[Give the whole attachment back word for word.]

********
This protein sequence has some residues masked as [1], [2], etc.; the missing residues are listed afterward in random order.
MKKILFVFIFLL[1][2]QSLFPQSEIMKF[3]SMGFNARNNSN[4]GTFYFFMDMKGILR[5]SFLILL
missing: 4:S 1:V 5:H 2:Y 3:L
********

This protein sequence has some residues masked as [1], [2], etc.; the missing residues are listed afterward in random order.
MKKILFVFIFLL[1][2]QSLFPQSEIMKF[3]SMGFNARNNSN[4]GTFYFFMDMKGILR[5]SFLILL
missing: 4:S 1:V 5:H 2:Y 3:L